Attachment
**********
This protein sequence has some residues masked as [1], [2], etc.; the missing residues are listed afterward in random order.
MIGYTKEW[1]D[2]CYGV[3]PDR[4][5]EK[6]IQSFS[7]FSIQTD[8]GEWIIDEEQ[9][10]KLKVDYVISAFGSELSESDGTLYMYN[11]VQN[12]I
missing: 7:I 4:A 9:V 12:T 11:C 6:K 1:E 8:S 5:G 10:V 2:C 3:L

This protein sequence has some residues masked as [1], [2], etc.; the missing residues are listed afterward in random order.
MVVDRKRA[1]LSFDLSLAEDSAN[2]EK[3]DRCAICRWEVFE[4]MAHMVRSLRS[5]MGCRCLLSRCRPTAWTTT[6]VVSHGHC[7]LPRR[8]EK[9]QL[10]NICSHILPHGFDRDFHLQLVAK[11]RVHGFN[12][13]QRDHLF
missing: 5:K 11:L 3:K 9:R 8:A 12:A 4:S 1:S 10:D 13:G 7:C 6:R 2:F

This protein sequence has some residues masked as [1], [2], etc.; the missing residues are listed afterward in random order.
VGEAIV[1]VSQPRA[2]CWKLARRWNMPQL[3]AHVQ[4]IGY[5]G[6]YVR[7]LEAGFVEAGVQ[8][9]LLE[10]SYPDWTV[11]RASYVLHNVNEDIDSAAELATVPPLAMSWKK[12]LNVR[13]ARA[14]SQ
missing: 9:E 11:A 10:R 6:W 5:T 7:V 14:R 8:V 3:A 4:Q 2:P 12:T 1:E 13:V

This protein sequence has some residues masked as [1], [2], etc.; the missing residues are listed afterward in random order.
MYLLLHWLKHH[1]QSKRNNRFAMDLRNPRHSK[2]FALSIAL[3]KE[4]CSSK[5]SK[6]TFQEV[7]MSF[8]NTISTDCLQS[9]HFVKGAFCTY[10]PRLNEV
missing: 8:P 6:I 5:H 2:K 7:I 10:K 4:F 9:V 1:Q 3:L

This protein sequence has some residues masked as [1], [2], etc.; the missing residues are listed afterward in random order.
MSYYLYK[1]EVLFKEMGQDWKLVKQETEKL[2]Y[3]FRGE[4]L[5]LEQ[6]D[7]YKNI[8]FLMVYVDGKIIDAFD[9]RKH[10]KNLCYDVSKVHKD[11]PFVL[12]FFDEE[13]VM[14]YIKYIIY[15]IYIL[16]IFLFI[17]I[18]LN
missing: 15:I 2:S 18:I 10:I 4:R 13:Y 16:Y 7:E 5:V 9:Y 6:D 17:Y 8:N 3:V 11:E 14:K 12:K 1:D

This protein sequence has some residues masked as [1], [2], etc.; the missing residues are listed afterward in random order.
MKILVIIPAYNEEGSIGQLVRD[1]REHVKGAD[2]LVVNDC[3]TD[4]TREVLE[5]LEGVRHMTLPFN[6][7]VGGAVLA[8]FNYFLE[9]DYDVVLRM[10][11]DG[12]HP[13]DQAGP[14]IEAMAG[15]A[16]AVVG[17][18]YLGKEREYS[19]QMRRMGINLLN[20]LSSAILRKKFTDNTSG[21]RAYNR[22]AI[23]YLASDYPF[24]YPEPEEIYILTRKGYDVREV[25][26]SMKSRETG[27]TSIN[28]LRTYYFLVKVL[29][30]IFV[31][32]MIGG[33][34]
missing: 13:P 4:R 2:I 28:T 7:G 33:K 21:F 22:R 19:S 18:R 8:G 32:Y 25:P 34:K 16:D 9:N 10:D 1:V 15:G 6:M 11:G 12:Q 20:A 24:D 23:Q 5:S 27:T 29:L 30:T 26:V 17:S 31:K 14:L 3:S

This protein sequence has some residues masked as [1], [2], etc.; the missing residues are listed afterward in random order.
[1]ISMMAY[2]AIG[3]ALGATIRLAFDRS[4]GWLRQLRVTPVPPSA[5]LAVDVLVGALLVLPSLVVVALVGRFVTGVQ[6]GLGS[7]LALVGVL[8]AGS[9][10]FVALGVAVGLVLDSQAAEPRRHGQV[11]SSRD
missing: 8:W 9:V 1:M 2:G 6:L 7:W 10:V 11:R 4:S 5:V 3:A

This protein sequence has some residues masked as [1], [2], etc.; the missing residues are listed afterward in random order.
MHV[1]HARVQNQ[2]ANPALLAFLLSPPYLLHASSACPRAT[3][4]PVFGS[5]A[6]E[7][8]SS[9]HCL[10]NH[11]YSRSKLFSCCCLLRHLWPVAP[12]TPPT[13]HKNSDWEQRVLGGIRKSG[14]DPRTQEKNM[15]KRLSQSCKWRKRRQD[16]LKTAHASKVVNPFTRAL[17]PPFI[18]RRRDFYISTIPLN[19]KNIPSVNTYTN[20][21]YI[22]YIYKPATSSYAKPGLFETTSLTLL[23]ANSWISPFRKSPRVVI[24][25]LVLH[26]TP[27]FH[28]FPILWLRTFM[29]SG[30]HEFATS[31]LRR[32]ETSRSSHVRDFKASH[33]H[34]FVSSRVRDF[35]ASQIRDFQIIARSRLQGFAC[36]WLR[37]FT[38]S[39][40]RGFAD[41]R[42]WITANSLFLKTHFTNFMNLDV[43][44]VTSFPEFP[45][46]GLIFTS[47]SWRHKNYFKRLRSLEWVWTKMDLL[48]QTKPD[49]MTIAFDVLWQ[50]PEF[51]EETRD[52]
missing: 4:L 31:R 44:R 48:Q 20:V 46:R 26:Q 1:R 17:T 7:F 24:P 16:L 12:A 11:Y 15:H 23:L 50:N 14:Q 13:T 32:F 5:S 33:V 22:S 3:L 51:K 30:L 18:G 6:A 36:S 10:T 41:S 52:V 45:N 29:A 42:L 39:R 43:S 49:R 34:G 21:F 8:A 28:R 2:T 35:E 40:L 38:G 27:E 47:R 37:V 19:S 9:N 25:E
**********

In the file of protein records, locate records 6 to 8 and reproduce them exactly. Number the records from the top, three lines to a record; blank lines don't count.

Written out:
This protein sequence has some residues masked as [1], [2], etc.; the missing residues are listed afterward in random order.
MKILVIIPAYNEEGSIGQLVRD[1]REHVKGAD[2]LVVNDC[3]TD[4]TREVLE[5]LEGVRHMTLPFN[6][7]VGGAVLA[8]FNYFLE[9]DYDVVLRM[10][11]DG[12]HP[13]DQAGP[14]IEAMAG[15]A[16]AVVG[17][18]YLGKEREYS[19]QMRRMGINLLN[20]LSSAILRKKFTDNTSG[21]RAYNR[22]AI[23]YLASDYPF[24]YPEPEEIYILTRKGYDVREV[25][26]SMKSRETG[27]TSIN[28]LRTYYFLVKVL[29][30]IFV[31][32]MIGG[33][34]
missing: 13:P 4:R 2:I 28:T 7:G 33:K 21:F 22:R 19:S 18:R 8:G 32:Y 25:P 34:K 16:D 9:N 10:D 1:V 15:G 6:M 11:G 12:Q 20:A 24:D 23:Q 5:S 27:T 29:L 30:T 26:V 17:S 31:K 14:L 3:S

This protein sequence has some residues masked as [1], [2], etc.; the missing residues are listed afterward in random order.
[1]ISMMAY[2]AIG[3]ALGATIRLAFDRS[4]GWLRQLRVTPVPPSA[5]LAVDVLVGALLVLPSLVVVALVGRFVTGVQ[6]GLGS[7]LALVGVL[8]AGS[9][10]FVALGVAVGLVLDSQAAEPRRHGQV[11]SSRD
missing: 8:W 9:V 1:M 2:G 6:L 7:W 10:V 11:R 4:S 5:V 3:A

This protein sequence has some residues masked as [1], [2], etc.; the missing residues are listed afterward in random order.
MHV[1]HARVQNQ[2]ANPALLAFLLSPPYLLHASSACPRAT[3][4]PVFGS[5]A[6]E[7][8]SS[9]HCL[10]NH[11]YSRSKLFSCCCLLRHLWPVAP[12]TPPT[13]HKNSDWEQRVLGGIRKSG[14]DPRTQEKNM[15]KRLSQSCKWRKRRQD[16]LKTAHASKVVNPFTRAL[17]PPFI[18]RRRDFYISTIPLN[19]KNIPSVNTYTN[20][21]YI[22]YIYKPATSSYAKPGLFETTSLTLL[23]ANSWISPFRKSPRVVI[24][25]LVLH[26]TP[27]FH[28]FPILWLRTFM[29]SG[30]HEFATS[31]LRR[32]ETSRSSHVRDFKASH[33]H[34]FVSSRVRDF[35]ASQIRDFQIIARSRLQGFAC[36]WLR[37]FT[38]S[39][40]RGFAD[41]R[42]WITANSLFLKTHFTNFMNLDV[43][44]VTSFPEFP[45][46]GLIFTS[47]SWRHKNYFKRLRSLEWVWTKMDLL[48]QTKPD[49]MTIAFDVLWQ[50]PEF[51]EETRD[52]
missing: 4:L 31:R 44:R 48:Q 20:V 46:R 26:Q 1:R 17:T 7:F 24:P 16:L 12:A 11:Y 15:H 23:L 50:N 14:Q 13:T 32:F 5:S 33:V 22:S 3:L 51:K 30:L 18:G 6:A 36:S 10:T 41:S 52:V 45:N 29:A 42:L 39:R 43:S 49:R 34:G 21:F 8:A 28:R 2:T 35:E 40:L 38:G 27:E 47:R 37:V 19:S 9:N 25:E